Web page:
Internationalizing a Locale-specific Application in Java | WebReference

Internationalizing a Locale-specific Application in Java

By Rob Gravelle


After some recent articles about Web page language translation, it's time to get back to the main focus of this series, which is the creation of international applications and Web sites. Internationalization is the process of designing software so that it can be adapted (localized) to various languages and regions easily, cost-effectively, and without having to re-engineer the software. Localization is performed by simply adding locale-specific components, such as translated text, data describing locale-specific behavior, fonts, and input methods.

In the Java SE platform, internationalization support is fully integrated into the classes and packages that provide language- or culture-dependent functionality. This article describes how to internationalize a locale-specific application using Java.

Localization Explained

At the highest level, transforming a locale-specific app into a locale-agnostic (i.e., internationalized) one requires decoupling culturally dependent values from the code and replacing such instances with locale-aware methods. This is much easier than duplicating the same application for each locale!

The following examples of data may vary with region or language:

  • Messages
  • Labels on GUI components
  • Online help
  • Sounds
  • Colors
  • Graphics
  • Icons
  • Dates
  • Times
  • Numbers
  • Currencies
  • Measurements
  • Phone numbers
  • Honorifics and personal titles
  • Postal addresses
  • Page layouts

An internationalized program has the following characteristics:

  • With the addition of localized data, the same executable can run worldwide.
  • Textual elements, such as status messages and the GUI component labels, are not hardcoded in the program. Instead, they are stored outside the source code and retrieved dynamically.
  • Support for new languages does not require recompilation.
  • Culturally-dependent data, such as dates and currencies, appear in formats that conform to the end user's region and language.
  • It can be localized quickly.

To expand on that last point, localization is the process of adapting software for a specific region or language by adding locale-specific components and translating text. Localization involves not only changing the language interaction, but also other relevant changes such as display of numbers, dates, currency, and so on. Other types of data, such as sounds and images, may require localization if they are culturally sensitive. The better internationalized an application is, the easier it is to localize it for a particular language and character-encoding scheme.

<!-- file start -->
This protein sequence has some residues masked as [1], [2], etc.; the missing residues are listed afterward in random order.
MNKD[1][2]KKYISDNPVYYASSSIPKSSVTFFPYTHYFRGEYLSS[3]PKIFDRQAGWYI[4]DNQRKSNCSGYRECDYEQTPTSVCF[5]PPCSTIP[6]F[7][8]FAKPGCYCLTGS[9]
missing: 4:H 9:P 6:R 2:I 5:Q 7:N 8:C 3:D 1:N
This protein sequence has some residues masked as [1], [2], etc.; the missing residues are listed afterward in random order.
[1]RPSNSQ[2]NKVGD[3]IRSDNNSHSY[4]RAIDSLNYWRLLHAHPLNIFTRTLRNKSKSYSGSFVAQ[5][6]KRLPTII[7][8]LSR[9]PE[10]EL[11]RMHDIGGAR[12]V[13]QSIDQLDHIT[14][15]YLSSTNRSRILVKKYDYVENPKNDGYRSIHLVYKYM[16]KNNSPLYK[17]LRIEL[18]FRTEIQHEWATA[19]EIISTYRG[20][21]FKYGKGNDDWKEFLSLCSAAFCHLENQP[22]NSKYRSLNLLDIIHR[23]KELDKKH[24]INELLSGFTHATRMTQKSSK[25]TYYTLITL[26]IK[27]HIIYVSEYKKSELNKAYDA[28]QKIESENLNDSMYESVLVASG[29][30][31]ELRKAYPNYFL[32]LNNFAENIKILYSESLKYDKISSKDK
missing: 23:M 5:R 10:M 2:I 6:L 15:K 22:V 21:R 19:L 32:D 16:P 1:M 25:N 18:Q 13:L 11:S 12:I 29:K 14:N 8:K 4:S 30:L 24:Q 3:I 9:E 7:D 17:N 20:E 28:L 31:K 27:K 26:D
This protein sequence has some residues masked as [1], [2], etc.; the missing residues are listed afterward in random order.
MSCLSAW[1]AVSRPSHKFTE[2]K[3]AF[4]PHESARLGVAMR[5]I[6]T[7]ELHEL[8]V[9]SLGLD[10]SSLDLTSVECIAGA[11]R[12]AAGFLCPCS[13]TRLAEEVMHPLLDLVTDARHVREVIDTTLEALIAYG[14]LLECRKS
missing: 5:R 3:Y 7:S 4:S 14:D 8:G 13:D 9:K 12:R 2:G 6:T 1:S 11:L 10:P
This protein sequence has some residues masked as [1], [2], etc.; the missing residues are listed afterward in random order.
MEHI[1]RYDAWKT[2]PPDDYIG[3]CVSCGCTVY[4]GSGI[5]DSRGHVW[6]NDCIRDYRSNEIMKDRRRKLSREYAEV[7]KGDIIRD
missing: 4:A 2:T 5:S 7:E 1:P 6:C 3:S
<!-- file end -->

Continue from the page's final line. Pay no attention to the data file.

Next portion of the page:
What follows are the main steps in transforming a locale-specific application into an internationalized one.

Isolate Translatable Text in Resource Bundles

In Java, text that is meant to be read by the end user is stored in ResourceBundle objects. Examples include status messages, error messages, log file entries, and GUI component labels. This text is hardcoded into programs that haven't been internationalized. You need to locate all occurrences of hardcoded text that is displayed to end users. The following example selects the ButtonLabel ResourceBundle for the locale that matches the French language, the country of Canada, on the UNIX platform:

Minimize the Use of Compound Messages

Compound messages are those that are made up of multiple parts. For example, in the validation message "The Last Name field cannot contain special characters.", the Last Name is tied to a specific field in the GUI. This message would be difficult to translate, because the position of the validated field in the sentence won't necessarily be the same in all languages. Compound messages are typically generated using string concatenation, which essentially hard-codes the position of the variable portion of the message in the string:

For the reasons described above, you should avoid constructing compound messages. However, if you must use them, there are specific techniques that you can employ that allow for internationalization. I'll look at some of these in a future article.

Present Dates, Times, Numbers, and Currencies in a Locale-sensitive Format

Dates and times are an especially prevalent source of confusion among international Web app users because their formats can differ significantly. In addition to different regions having their own formats, local formats can vary widely as well. All too often, a developer who is not thinking about internationalization will code something like this:

Passing date objects to methods of the DateFormat class will ensure that your application displays dates and times correctly around the world:

The DateFormat is locale-sensitive, so it takes care of the formatting details for each locale. Here is some sample output generated by the above code:

  • French (France): 10 avril 2010
  • German (Dutch): 10.04.2010
  • English (US): Apr 10, 2010